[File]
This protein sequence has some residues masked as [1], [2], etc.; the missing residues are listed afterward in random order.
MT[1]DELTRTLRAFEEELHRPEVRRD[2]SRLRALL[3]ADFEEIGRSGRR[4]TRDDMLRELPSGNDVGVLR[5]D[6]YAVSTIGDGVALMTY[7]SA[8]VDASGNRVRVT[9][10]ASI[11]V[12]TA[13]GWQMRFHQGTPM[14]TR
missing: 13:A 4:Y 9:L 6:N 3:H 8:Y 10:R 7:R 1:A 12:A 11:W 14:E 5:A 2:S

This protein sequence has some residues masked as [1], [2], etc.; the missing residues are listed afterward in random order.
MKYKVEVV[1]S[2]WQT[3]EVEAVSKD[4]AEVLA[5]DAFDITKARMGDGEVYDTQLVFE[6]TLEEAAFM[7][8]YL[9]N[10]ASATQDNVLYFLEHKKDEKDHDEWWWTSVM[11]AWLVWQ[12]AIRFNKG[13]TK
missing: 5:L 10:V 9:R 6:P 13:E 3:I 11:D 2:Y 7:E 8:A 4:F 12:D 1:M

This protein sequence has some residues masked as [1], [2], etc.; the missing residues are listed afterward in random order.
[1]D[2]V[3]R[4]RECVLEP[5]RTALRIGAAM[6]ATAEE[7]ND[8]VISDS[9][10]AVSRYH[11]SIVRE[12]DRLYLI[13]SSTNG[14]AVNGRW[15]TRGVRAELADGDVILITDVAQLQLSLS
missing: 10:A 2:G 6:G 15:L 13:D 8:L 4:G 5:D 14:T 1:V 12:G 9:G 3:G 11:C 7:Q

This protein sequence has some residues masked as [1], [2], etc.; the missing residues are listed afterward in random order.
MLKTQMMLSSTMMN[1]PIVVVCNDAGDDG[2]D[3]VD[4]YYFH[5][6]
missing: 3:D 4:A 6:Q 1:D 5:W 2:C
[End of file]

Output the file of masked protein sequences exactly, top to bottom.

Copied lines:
This protein sequence has some residues masked as [1], [2], etc.; the missing residues are listed afterward in random order.
MT[1]DELTRTLRAFEEELHRPEVRRD[2]SRLRALL[3]ADFEEIGRSGRR[4]TRDDMLRELPSGNDVGVLR[5]D[6]YAVSTIGDGVALMTY[7]SA[8]VDASGNRVRVT[9][10]ASI[11]V[12]TA[13]GWQMRFHQGTPM[14]TR
missing: 13:A 4:Y 9:L 6:N 3:H 8:Y 10:R 7:R 1:A 12:A 11:W 14:E 5:A 2:S

This protein sequence has some residues masked as [1], [2], etc.; the missing residues are listed afterward in random order.
MKYKVEVV[1]S[2]WQT[3]EVEAVSKD[4]AEVLA[5]DAFDITKARMGDGEVYDTQLVFE[6]TLEEAAFM[7][8]YL[9]N[10]ASATQDNVLYFLEHKKDEKDHDEWWWTSVM[11]AWLVWQ[12]AIRFNKG[13]TK
missing: 5:L 10:V 9:R 6:P 13:E 3:I 11:D 2:Y 7:E 8:A 4:F 12:D 1:M

This protein sequence has some residues masked as [1], [2], etc.; the missing residues are listed afterward in random order.
[1]D[2]V[3]R[4]RECVLEP[5]RTALRIGAAM[6]ATAEE[7]ND[8]VISDS[9][10]AVSRYH[11]SIVRE[12]DRLYLI[13]SSTNG[14]AVNGRW[15]TRGVRAELADGDVILITDVAQLQLSLS
missing: 10:A 2:G 6:G 15:L 13:D 8:L 4:G 5:D 14:T 1:V 12:G 9:G 3:G 11:C 7:Q

This protein sequence has some residues masked as [1], [2], etc.; the missing residues are listed afterward in random order.
MLKTQMMLSSTMMN[1]PIVVVCNDAGDDG[2]D[3]VD[4]YYFH[5][6]
missing: 3:D 4:A 6:Q 1:D 5:W 2:C